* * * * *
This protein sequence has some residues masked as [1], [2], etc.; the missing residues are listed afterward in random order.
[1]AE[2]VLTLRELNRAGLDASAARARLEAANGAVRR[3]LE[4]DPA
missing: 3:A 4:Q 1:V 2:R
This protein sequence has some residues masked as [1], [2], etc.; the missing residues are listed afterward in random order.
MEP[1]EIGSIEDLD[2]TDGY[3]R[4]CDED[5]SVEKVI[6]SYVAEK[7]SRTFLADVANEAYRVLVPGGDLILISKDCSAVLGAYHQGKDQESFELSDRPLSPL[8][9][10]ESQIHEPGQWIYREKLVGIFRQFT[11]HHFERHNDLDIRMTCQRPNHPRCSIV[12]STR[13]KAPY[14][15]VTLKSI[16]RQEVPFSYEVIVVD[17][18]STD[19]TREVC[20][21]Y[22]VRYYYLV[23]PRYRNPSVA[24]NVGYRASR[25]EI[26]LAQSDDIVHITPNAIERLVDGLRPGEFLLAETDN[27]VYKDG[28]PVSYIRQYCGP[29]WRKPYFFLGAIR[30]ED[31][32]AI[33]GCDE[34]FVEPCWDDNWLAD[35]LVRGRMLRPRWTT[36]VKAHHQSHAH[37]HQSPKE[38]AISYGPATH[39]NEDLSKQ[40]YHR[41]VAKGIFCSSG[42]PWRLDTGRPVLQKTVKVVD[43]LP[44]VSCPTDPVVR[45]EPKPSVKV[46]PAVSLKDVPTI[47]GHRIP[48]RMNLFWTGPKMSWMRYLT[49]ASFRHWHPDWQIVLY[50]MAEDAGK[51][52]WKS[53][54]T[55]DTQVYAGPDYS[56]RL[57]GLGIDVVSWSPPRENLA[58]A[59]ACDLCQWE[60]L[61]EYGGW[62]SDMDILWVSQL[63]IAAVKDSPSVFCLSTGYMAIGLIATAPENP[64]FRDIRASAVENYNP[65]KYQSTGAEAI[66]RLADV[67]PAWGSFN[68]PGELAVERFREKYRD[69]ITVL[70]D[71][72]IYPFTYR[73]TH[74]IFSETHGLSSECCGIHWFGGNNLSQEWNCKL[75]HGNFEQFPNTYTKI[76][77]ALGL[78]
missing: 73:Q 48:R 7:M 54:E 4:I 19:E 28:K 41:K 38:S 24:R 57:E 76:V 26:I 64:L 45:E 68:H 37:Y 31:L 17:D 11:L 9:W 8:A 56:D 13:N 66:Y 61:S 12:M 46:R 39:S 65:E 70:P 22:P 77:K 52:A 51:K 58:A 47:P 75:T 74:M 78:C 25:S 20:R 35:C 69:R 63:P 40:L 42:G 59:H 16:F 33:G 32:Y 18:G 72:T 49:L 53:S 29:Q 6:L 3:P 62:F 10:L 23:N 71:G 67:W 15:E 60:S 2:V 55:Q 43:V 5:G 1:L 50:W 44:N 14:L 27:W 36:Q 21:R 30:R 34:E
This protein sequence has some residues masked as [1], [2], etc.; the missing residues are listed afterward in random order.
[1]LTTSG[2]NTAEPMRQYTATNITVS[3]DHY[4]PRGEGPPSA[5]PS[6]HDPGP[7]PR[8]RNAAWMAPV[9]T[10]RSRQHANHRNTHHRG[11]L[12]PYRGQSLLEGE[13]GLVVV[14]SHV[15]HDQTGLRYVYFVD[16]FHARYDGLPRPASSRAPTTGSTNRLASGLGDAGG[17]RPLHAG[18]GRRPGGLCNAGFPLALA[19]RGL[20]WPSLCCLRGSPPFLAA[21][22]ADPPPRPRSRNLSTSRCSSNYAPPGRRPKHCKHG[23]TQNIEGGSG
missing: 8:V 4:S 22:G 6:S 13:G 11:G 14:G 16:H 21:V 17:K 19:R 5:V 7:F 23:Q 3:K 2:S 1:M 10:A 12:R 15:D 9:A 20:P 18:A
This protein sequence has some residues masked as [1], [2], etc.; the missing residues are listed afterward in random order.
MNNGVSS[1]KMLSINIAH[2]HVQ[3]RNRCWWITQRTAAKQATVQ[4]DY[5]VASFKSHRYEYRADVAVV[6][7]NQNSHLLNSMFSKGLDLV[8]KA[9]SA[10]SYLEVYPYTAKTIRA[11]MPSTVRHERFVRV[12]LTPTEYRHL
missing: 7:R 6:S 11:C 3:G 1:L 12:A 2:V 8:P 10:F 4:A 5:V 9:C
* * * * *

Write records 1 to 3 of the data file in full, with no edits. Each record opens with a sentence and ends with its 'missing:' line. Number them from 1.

This protein sequence has some residues masked as [1], [2], etc.; the missing residues are listed afterward in random order.
[1]AE[2]VLTLRELNRAGLDASAARARLEAANGAVRR[3]LE[4]DPA
missing: 3:A 4:Q 1:V 2:R
This protein sequence has some residues masked as [1], [2], etc.; the missing residues are listed afterward in random order.
MEP[1]EIGSIEDLD[2]TDGY[3]R[4]CDED[5]SVEKVI[6]SYVAEK[7]SRTFLADVANEAYRVLVPGGDLILISKDCSAVLGAYHQGKDQESFELSDRPLSPL[8][9][10]ESQIHEPGQWIYREKLVGIFRQFT[11]HHFERHNDLDIRMTCQRPNHPRCSIV[12]STR[13]KAPY[14][15]VTLKSI[16]RQEVPFSYEVIVVD[17][18]STD[19]TREVC[20][21]Y[22]VRYYYLV[23]PRYRNPSVA[24]NVGYRASR[25]EI[26]LAQSDDIVHITPNAIERLVDGLRPGEFLLAETDN[27]VYKDG[28]PVSYIRQYCGP[29]WRKPYFFLGAIR[30]ED[31][32]AI[33]GCDE[34]FVEPCWDDNWLAD[35]LVRGRMLRPRWTT[36]VKAHHQSHAH[37]HQSPKE[38]AISYGPATH[39]NEDLSKQ[40]YHR[41]VAKGIFCSSG[42]PWRLDTGRPVLQKTVKVVD[43]LP[44]VSCPTDPVVR[45]EPKPSVKV[46]PAVSLKDVPTI[47]GHRIP[48]RMNLFWTGPKMSWMRYLT[49]ASFRHWHPDWQIVLY[50]MAEDAGK[51][52]WKS[53][54]T[55]DTQVYAGPDYS[56]RL[57]GLGIDVVSWSPPRENLA[58]A[59]ACDLCQWE[60]L[61]EYGGW[62]SDMDILWVSQL[63]IAAVKDSPSVFCLSTGYMAIGLIATAPENP[64]FRDIRASAVENYNP[65]KYQSTGAEAI[66]RLADV[67]PAWGSFN[68]PGELAVERFREKYRD[69]ITVL[70]D[71][72]IYPFTYR[73]TH[74]IFSETHGLSSECCGIHWFGGNNLSQEWNCKL[75]HGNFEQFPNTYTKI[76][77]ALGL[78]
missing: 73:Q 48:R 7:M 54:E 4:I 19:E 28:K 41:K 38:S 24:R 57:E 76:V 26:I 64:L 45:E 68:H 37:Y 31:L 17:D 11:L 9:W 8:A 56:D 13:N 66:Y 61:S 12:M 46:R 39:S 65:E 70:P 22:P 77:K 52:A 51:K 58:A 47:P 75:T 74:M 78:C 25:S 20:R 35:C 69:R 63:P 40:L 42:G 59:H 16:F 33:G 32:Y 18:G 72:T 49:L 53:S 29:Q 6:L 3:P 62:F 10:L 23:N 71:G 67:W 15:E 60:S 2:V 55:Q 43:V 5:G 1:L 50:W 44:N 14:L 27:W 36:Q 21:R 30:R 34:E
This protein sequence has some residues masked as [1], [2], etc.; the missing residues are listed afterward in random order.
[1]LTTSG[2]NTAEPMRQYTATNITVS[3]DHY[4]PRGEGPPSA[5]PS[6]HDPGP[7]PR[8]RNAAWMAPV[9]T[10]RSRQHANHRNTHHRG[11]L[12]PYRGQSLLEGE[13]GLVVV[14]SHV[15]HDQTGLRYVYFVD[16]FHARYDGLPRPASSRAPTTGSTNRLASGLGDAGG[17]RPLHAG[18]GRRPGGLCNAGFPLALA[19]RGL[20]WPSLCCLRGSPPFLAA[21][22]ADPPPRPRSRNLSTSRCSSNYAPPGRRPKHCKHG[23]TQNIEGGSG
missing: 8:V 4:S 22:G 6:S 13:G 11:G 14:G 16:H 21:V 17:K 19:R 5:V 7:F 23:Q 3:K 2:S 1:M 10:A 12:R 15:D 9:A 20:P 18:A